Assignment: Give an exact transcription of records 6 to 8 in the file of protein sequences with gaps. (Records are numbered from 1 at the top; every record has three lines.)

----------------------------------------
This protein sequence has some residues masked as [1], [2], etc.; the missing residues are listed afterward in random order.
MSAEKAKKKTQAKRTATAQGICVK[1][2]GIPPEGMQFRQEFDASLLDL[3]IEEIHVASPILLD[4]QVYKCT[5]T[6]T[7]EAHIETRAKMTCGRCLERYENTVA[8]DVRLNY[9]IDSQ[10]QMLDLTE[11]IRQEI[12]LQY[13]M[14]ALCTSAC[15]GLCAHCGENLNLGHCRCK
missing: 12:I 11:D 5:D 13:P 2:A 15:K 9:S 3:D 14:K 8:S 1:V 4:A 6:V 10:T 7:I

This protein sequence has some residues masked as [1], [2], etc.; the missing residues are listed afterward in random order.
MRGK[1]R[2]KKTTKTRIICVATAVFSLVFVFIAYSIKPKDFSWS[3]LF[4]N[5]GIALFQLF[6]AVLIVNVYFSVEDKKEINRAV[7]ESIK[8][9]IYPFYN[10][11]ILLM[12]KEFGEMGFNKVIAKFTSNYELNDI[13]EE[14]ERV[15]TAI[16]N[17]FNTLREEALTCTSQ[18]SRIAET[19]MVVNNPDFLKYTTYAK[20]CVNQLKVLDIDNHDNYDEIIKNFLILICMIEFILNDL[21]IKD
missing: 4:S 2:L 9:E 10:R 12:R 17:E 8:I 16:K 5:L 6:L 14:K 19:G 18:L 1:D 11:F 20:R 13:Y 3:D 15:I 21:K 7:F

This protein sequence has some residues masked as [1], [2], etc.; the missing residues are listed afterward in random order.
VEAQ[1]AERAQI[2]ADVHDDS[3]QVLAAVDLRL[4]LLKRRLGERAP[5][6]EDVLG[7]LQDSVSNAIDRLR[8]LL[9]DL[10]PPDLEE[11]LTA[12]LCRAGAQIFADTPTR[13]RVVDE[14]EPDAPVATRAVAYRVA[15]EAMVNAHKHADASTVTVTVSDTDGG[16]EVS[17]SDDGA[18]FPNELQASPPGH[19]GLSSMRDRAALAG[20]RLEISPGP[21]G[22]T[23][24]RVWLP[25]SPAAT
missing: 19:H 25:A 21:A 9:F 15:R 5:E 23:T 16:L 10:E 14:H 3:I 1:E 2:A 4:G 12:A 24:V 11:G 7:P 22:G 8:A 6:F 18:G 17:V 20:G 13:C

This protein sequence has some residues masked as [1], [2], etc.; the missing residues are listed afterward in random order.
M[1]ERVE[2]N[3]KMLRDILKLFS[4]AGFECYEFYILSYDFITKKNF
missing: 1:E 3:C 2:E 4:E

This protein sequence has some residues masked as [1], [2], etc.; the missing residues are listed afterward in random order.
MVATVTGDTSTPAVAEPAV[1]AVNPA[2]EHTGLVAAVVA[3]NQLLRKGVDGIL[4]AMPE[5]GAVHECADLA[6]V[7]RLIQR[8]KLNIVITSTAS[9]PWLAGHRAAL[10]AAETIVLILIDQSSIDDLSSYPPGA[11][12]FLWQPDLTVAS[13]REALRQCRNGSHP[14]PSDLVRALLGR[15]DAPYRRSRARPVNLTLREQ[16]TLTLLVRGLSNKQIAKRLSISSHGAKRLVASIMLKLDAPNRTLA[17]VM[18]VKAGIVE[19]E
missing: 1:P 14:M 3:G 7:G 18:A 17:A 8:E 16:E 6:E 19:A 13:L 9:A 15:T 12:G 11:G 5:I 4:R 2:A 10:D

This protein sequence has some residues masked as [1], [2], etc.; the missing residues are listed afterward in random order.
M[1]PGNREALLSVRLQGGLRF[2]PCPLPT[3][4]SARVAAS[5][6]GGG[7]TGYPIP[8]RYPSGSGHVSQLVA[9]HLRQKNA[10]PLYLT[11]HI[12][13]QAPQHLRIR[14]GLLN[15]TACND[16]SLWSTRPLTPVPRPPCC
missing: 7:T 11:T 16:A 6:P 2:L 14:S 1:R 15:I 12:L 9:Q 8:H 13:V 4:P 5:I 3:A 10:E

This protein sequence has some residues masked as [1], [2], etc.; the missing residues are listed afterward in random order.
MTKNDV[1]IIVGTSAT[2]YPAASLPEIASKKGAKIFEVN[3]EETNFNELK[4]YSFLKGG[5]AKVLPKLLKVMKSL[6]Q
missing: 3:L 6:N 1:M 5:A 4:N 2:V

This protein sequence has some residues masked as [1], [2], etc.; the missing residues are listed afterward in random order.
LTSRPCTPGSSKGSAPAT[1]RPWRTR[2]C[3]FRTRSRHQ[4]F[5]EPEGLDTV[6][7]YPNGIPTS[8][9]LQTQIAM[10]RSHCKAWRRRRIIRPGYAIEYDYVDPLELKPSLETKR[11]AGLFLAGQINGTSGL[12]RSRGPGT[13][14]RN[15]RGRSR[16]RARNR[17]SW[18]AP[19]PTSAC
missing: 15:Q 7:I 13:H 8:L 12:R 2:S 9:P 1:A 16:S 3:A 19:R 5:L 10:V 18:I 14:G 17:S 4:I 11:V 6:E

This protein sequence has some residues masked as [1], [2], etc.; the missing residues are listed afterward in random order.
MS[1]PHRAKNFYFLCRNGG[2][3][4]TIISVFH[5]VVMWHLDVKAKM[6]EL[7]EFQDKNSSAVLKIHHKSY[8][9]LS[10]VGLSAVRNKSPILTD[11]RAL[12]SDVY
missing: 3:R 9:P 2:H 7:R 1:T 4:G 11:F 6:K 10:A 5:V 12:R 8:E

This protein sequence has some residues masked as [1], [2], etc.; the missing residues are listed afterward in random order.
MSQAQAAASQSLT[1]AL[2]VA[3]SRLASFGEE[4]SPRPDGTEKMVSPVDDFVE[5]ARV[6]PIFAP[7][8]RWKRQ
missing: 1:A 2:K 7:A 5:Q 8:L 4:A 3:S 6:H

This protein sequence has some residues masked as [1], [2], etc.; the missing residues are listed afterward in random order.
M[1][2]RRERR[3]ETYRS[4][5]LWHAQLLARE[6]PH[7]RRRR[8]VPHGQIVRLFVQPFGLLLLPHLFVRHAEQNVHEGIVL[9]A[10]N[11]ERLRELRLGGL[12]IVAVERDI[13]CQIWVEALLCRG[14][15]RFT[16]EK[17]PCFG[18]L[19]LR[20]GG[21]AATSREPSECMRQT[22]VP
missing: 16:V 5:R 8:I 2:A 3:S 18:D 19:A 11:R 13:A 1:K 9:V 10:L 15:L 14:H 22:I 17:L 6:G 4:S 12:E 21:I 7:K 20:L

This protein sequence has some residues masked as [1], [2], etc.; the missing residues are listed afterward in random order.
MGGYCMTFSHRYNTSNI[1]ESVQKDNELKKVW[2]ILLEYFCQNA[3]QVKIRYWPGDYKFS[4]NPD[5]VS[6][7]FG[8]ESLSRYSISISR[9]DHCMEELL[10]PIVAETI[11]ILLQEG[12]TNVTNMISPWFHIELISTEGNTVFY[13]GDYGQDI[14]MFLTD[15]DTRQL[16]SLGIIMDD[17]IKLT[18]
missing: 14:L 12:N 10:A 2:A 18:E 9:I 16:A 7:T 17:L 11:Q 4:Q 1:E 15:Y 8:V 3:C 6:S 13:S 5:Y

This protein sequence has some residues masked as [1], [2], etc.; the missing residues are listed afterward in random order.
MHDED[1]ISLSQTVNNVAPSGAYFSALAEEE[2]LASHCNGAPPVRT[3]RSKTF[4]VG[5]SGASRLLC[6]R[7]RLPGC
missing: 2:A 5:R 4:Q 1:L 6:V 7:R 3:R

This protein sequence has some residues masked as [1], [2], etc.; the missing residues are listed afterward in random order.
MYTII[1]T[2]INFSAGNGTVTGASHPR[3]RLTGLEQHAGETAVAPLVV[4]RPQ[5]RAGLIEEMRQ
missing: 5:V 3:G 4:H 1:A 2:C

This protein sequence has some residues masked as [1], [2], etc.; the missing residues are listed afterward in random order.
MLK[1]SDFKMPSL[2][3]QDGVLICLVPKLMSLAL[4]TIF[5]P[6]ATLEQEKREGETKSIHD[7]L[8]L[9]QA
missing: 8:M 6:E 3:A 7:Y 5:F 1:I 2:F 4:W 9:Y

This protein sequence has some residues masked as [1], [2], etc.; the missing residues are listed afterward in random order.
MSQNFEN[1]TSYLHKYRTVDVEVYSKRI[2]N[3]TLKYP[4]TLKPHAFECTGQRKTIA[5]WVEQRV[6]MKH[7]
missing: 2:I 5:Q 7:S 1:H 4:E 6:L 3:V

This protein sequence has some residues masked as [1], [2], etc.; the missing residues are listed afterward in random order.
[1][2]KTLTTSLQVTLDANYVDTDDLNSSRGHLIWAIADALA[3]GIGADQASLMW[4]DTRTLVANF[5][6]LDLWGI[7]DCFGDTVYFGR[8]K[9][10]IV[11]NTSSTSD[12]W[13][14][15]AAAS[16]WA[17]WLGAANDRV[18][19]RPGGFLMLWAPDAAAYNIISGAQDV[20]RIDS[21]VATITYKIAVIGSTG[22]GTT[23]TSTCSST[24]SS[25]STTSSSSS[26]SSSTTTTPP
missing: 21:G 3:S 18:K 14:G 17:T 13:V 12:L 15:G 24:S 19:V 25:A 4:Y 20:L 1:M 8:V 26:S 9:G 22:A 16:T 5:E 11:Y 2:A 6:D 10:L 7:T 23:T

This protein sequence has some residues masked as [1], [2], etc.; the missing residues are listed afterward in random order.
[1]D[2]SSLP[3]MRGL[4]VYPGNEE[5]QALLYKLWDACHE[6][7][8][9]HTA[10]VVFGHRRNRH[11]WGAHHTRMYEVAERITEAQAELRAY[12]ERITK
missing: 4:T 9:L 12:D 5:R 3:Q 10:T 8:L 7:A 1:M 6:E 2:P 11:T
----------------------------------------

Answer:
This protein sequence has some residues masked as [1], [2], etc.; the missing residues are listed afterward in random order.
M[1]PGNREALLSVRLQGGLRF[2]PCPLPT[3][4]SARVAAS[5][6]GGG[7]TGYPIP[8]RYPSGSGHVSQLVA[9]HLRQKNA[10]PLYLT[11]HI[12][13]QAPQHLRIR[14]GLLN[15]TACND[16]SLWSTRPLTPVPRPPCC
missing: 7:T 11:T 16:A 6:P 2:L 14:S 1:R 15:I 12:L 9:Q 8:H 13:V 4:P 5:I 3:A 10:E

This protein sequence has some residues masked as [1], [2], etc.; the missing residues are listed afterward in random order.
MTKNDV[1]IIVGTSAT[2]YPAASLPEIASKKGAKIFEVN[3]EETNFNELK[4]YSFLKGG[5]AKVLPKLLKVMKSL[6]Q
missing: 3:L 6:N 1:M 5:A 4:N 2:V

This protein sequence has some residues masked as [1], [2], etc.; the missing residues are listed afterward in random order.
LTSRPCTPGSSKGSAPAT[1]RPWRTR[2]C[3]FRTRSRHQ[4]F[5]EPEGLDTV[6][7]YPNGIPTS[8][9]LQTQIAM[10]RSHCKAWRRRRIIRPGYAIEYDYVDPLELKPSLETKR[11]AGLFLAGQINGTSGL[12]RSRGPGT[13][14]RN[15]RGRSR[16]RARNR[17]SW[18]AP[19]PTSAC
missing: 15:Q 7:I 13:H 8:L 12:R 2:S 9:P 1:A 16:S 3:A 19:R 5:L 10:V 18:I 14:G 17:S 4:I 11:V 6:E